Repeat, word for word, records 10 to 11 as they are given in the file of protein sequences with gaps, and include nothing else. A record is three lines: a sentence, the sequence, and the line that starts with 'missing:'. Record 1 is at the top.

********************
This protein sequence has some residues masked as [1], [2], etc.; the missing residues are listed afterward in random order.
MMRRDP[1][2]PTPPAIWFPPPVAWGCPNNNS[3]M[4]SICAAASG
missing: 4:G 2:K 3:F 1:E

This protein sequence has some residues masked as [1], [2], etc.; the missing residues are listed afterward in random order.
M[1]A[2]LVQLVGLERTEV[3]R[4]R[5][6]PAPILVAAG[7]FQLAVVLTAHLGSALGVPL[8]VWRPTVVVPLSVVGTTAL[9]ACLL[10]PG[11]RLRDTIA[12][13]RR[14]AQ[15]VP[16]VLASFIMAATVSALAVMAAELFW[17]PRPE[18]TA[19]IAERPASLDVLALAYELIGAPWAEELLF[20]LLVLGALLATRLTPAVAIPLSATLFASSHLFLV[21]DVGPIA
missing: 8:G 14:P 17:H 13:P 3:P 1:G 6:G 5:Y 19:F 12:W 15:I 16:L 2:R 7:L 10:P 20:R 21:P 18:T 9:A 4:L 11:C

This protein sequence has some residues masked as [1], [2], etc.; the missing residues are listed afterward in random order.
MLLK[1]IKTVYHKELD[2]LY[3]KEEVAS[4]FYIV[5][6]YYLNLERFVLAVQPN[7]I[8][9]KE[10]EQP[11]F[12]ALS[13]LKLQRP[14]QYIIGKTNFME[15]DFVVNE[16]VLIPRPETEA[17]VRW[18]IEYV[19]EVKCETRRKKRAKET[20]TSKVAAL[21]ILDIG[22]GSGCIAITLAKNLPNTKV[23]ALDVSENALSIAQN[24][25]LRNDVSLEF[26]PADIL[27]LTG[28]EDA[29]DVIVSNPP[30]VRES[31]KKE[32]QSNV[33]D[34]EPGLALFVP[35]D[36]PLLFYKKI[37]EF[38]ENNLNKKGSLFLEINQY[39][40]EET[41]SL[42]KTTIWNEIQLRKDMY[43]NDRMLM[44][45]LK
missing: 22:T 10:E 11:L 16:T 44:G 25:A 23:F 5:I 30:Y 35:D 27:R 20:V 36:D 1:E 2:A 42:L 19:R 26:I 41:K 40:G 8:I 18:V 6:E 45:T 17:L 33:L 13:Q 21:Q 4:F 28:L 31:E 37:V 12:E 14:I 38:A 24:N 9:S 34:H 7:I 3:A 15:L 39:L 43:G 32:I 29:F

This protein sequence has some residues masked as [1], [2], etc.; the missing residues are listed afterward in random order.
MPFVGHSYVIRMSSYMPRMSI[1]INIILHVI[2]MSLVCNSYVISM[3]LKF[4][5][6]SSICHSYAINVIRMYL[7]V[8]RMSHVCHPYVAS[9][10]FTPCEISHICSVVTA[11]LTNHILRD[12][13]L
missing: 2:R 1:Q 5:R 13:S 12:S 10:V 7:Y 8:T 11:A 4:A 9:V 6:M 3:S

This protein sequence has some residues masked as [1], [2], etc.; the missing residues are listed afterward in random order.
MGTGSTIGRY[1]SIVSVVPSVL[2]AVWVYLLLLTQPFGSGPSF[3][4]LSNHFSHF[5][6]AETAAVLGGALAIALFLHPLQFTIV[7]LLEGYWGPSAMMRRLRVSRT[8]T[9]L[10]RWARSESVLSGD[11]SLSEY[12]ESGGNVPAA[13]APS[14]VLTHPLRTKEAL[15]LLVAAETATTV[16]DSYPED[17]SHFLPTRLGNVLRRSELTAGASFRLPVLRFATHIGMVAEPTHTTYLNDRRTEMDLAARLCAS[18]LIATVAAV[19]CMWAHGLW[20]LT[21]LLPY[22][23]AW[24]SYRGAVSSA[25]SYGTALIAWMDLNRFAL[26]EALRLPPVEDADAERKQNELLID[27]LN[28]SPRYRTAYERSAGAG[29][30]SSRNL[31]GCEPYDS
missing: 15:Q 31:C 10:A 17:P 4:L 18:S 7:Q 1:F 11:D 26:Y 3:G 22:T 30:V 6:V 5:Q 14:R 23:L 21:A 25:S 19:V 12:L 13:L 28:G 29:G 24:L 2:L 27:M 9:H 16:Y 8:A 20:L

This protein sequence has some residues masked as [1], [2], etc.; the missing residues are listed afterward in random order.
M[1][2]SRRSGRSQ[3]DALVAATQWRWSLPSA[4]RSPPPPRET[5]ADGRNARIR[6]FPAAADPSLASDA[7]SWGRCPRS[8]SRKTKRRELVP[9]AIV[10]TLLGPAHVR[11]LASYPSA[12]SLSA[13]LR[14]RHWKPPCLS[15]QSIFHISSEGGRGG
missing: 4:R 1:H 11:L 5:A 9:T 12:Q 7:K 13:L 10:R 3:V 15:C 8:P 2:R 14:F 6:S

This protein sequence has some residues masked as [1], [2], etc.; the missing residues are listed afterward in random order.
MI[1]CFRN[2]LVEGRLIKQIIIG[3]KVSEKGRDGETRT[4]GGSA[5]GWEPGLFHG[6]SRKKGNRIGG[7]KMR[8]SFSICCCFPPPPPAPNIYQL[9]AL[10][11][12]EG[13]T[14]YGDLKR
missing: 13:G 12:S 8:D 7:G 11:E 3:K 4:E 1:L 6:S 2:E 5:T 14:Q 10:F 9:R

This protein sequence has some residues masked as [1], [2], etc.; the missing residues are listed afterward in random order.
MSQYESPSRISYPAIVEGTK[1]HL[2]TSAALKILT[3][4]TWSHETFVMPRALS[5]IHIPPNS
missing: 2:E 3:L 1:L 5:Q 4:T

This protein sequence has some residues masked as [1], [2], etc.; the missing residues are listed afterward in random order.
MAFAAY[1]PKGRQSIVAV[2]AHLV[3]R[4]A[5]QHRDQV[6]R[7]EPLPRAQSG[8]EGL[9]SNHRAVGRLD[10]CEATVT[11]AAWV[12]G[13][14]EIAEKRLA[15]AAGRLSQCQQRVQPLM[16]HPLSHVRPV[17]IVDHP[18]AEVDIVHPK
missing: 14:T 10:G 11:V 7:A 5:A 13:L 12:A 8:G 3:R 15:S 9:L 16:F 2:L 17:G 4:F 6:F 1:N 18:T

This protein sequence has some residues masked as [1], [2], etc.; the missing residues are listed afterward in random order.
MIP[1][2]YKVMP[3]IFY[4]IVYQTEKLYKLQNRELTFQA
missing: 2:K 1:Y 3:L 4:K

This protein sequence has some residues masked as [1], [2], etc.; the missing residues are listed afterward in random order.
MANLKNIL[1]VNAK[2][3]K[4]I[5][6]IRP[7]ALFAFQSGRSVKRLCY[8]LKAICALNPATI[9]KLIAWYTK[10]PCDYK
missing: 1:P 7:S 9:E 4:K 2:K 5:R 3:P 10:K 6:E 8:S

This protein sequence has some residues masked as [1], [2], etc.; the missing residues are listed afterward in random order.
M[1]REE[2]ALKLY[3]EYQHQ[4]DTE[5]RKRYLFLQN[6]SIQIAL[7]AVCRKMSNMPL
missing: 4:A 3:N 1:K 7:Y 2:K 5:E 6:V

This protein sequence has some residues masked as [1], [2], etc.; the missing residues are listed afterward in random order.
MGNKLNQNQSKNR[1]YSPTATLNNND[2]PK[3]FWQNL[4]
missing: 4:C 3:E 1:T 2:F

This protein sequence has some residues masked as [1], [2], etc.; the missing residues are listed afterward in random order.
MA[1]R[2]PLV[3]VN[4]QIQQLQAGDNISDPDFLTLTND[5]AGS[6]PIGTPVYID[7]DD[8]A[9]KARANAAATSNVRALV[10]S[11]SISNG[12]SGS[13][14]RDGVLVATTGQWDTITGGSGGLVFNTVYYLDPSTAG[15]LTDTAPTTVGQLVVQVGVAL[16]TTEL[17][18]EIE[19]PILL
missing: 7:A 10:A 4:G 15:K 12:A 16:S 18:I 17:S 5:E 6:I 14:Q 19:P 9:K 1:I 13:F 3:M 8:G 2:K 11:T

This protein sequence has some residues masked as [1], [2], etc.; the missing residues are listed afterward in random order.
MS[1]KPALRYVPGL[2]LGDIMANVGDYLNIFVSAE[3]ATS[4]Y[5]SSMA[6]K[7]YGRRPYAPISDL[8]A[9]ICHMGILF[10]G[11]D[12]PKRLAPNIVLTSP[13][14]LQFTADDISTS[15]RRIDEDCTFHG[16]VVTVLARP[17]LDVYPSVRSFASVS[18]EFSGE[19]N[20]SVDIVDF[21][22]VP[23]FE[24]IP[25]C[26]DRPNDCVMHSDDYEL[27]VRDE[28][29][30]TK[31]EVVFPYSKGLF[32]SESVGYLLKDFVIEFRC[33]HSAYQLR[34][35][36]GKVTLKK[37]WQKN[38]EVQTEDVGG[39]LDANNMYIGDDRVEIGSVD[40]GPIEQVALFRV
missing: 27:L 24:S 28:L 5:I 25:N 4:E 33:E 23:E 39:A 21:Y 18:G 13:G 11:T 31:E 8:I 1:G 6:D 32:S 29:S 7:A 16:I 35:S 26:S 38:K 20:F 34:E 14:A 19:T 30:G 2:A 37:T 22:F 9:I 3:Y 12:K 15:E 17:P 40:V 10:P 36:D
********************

This protein sequence has some residues masked as [1], [2], etc.; the missing residues are listed afterward in random order.
MIP[1][2]YKVMP[3]IFY[4]IVYQTEKLYKLQNRELTFQA
missing: 2:K 1:Y 3:L 4:K

This protein sequence has some residues masked as [1], [2], etc.; the missing residues are listed afterward in random order.
MANLKNIL[1]VNAK[2][3]K[4]I[5][6]IRP[7]ALFAFQSGRSVKRLCY[8]LKAICALNPATI[9]KLIAWYTK[10]PCDYK
missing: 1:P 7:S 9:E 4:K 2:K 5:R 3:P 10:K 6:E 8:S